Facial recognition cameras have scanned the faces of more than 125,000 people in London in a little over a year, but resulted in just nine arrrests, according to figures obtained by the Standard.
Five live facial recognition cameras used in Oxford Circus from February 27, 2020 to July 16, 2022, resulted in an estimated 125,786 faces scanned by the Met Police, according to their own figures.
Despite the large number of faces scanned by the cameras, only nine arrests were made over the course of the five operations.
Human rights groups fear the system has not been adequately tested to ensure its efficacy and may violate the privacy of members of the public.
“We should all be able to go about our lives without the threat of being watched, tracked and monitored by the police,” Sam Grant, head of policy and campaigns at human rights group Liberty, said.
“Facial recognition technology is a discriminatory and oppressive surveillance tool that completely undermines this ideal. It, in effect, takes and uses our personal biometric data without our knowledge or consent,”
“We are deeply concerned to see the continued expansion of mass surveillance tools that have no place in a rights-respecting democracy.”
Facial recognition cameras work by analysing facial features to generate a mathematical representation. This representation is then compared against known faces in a database in order to identify possible matches against persons of interest.
Of the five operations carried out by the Met, a deployment of a camera on January 28, 2022 drew a watchlist of 9,756 but resulted in just four arrests from an estimated 12,120 faces scanned. Of the 9,756, 11 were deemed to be alerts from the watch list.
Over the course of three operations on July 7, 14 and 16, 105,066 faces were scanned but only four people were arrested, the data showed. The data did not specify what the arrests were for.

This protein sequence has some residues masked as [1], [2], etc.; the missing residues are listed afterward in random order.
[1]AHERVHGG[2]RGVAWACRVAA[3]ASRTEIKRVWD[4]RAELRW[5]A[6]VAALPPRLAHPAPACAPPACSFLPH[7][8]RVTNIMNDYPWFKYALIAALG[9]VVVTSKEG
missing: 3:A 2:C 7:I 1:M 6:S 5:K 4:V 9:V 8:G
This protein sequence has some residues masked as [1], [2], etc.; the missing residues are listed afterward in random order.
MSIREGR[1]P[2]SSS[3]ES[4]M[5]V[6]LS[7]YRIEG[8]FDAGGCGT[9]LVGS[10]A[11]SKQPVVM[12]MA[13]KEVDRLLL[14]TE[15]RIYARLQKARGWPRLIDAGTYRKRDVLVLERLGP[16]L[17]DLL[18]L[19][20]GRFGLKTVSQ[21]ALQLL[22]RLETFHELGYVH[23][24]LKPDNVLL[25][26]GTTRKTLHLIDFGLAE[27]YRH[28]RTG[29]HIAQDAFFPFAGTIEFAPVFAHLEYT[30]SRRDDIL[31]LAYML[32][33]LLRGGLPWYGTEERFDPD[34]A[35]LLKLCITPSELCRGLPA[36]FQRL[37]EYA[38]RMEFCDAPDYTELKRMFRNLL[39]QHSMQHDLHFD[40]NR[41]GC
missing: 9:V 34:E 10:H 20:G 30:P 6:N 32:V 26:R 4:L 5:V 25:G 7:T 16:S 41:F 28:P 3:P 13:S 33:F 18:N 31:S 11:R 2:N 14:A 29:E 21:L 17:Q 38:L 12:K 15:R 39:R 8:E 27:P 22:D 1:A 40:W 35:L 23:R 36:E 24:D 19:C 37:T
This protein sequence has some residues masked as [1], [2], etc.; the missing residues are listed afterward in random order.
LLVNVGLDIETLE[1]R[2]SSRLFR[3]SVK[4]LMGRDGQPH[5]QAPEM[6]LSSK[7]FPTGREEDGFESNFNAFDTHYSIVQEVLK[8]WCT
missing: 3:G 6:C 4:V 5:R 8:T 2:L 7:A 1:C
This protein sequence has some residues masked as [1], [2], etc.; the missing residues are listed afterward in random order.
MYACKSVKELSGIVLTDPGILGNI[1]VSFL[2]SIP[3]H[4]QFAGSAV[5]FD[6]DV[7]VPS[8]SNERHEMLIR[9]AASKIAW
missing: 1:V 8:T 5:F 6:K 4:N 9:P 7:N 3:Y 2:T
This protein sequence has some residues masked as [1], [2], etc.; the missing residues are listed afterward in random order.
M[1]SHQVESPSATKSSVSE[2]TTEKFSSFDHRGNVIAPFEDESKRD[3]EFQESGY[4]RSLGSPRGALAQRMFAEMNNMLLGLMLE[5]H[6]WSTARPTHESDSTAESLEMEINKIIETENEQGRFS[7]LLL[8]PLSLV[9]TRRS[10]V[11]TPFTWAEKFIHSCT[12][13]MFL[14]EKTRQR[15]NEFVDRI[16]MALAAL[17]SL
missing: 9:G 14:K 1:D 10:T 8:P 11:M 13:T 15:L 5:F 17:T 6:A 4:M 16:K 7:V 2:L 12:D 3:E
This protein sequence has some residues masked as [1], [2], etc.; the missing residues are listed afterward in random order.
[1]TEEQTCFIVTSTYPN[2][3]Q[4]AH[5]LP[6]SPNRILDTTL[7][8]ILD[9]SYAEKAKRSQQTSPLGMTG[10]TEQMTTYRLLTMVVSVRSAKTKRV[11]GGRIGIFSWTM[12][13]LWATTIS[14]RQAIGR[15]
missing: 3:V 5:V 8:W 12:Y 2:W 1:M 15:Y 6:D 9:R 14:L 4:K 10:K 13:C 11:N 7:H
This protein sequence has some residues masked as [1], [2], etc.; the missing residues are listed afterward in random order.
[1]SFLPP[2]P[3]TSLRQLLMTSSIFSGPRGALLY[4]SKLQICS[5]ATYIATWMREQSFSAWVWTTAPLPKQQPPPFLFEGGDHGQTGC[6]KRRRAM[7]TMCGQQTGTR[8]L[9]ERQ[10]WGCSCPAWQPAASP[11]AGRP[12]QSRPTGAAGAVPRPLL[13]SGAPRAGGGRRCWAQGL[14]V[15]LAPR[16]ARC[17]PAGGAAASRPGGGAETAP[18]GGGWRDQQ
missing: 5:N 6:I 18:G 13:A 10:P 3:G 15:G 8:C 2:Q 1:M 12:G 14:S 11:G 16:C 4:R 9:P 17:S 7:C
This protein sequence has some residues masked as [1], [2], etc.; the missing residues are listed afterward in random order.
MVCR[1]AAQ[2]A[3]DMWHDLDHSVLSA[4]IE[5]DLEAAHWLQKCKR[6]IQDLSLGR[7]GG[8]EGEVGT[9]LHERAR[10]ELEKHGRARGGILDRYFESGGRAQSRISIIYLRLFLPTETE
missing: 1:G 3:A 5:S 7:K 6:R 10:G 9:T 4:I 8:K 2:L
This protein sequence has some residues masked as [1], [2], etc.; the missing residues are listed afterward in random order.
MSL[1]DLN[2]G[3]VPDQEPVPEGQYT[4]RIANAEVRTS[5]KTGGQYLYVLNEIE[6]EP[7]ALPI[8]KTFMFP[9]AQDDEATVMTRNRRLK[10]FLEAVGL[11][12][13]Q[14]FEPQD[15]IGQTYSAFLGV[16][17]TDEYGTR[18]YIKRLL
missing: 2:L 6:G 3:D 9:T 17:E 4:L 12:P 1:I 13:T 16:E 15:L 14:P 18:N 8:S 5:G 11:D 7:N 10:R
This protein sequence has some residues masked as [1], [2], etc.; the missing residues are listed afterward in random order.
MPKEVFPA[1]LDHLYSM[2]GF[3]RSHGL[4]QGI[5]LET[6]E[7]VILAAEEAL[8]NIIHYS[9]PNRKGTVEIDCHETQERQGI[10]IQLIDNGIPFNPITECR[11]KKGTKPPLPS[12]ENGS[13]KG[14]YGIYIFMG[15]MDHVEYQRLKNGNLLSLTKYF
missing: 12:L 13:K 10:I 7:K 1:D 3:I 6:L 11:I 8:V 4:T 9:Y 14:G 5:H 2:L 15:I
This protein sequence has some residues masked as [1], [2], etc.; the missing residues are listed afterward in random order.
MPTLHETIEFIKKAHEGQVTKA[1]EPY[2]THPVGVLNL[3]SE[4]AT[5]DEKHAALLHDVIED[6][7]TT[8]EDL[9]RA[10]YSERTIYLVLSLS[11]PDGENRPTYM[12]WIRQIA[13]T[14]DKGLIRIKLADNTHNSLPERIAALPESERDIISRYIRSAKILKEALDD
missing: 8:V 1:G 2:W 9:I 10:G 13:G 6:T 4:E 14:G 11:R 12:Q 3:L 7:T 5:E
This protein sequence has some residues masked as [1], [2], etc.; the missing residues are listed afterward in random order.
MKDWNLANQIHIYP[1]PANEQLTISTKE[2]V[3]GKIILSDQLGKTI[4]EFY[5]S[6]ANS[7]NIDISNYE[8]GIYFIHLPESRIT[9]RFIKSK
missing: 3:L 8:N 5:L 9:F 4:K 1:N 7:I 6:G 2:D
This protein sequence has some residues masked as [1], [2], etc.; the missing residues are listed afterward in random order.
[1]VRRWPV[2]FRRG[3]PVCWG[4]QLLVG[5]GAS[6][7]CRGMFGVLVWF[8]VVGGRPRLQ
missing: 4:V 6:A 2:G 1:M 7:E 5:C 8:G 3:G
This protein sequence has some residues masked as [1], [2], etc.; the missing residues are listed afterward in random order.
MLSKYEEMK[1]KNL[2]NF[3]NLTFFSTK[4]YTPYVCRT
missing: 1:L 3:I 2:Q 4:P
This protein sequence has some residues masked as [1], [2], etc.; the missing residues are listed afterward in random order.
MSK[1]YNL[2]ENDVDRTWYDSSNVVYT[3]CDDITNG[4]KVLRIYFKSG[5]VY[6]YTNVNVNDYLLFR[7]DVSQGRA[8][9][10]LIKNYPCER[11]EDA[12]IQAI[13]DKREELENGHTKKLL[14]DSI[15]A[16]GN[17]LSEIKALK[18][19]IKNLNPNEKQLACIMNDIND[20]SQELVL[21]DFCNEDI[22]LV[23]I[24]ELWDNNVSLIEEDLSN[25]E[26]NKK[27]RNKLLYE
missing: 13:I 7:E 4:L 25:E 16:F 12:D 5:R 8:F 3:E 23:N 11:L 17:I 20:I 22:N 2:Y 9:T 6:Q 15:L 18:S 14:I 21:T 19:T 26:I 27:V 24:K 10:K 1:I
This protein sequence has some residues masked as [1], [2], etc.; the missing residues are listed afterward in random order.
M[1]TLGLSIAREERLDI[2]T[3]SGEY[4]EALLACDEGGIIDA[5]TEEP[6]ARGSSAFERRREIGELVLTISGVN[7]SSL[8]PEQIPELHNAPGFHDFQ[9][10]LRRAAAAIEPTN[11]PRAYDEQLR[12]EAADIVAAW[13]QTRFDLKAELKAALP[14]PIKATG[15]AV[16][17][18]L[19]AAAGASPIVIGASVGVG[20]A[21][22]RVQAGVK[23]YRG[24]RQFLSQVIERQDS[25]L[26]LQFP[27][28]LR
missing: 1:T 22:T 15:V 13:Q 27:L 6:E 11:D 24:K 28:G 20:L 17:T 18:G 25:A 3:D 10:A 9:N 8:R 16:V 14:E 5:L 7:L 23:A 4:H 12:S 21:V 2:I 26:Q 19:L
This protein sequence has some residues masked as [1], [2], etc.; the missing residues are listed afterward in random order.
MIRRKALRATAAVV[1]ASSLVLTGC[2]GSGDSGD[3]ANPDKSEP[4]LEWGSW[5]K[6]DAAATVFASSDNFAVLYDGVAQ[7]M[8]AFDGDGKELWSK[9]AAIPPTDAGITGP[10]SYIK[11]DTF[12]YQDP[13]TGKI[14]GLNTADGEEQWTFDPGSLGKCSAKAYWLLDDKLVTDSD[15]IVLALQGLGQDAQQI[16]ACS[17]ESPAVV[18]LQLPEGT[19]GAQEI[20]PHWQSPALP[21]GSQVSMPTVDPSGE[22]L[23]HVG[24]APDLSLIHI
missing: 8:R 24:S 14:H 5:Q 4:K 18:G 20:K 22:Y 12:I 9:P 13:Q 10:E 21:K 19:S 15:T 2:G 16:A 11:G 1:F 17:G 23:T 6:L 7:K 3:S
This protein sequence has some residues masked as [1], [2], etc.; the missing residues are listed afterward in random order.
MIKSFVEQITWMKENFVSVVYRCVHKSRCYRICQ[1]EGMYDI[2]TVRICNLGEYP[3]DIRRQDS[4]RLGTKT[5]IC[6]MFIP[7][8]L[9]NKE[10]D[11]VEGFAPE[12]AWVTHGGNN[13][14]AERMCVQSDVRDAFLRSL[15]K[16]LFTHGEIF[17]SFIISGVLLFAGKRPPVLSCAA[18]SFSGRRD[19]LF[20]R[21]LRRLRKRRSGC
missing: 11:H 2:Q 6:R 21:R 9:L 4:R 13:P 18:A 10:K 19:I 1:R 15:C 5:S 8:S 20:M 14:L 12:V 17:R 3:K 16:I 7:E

Over that time, 20,159 people were on the watchlist, and eight alerts were triggered.
The Met warns the public that facial recognition software is in use and says any biometric data which does not trigger an alert, is deleted immediately.
It says data held on the encrypted USB memory stick used to import the watch list, is deleted as soon as practicable, and always within 24 hours following the conclusion of the deployment.
Any match which triggers an alert on the system, however, is deleted as soon as practicable and in most cases within 31 days.
Overall, the Met says the technology is only used to “locate dangerous individuals and those who pose a serious risk to our communities”.
“Live Facial Recognition (LFR) is a crime-fighting technology the Met uses to locate dangerous individuals and those who pose a serious risk to our communities,” a spokesman said.
“Operational deployments of LFR technology have resulted in arrests for serious offences including conspiracy to supply Class A drugs, assault on emergency service workers, possession with intent to supply Class A & B drugs, grievous bodily harm and being unlawfully at large having escaped from prison.
“Many people passing the LFR system are of no interest to the Met and their biometric data is automatically deleted. However, all those passing the system are safer because of the intelligence-led arrests made.
“The very low false alert rates across our operational deployments of between 0% and 0.08% confirm that we are focusing our technology on those wanted for serious offences, helping the vast majority of the public to enjoy London’s West-End.”
The Met says it has been continually updating its algorithm recognising its “commitment to use technology which is both accurate and effective”.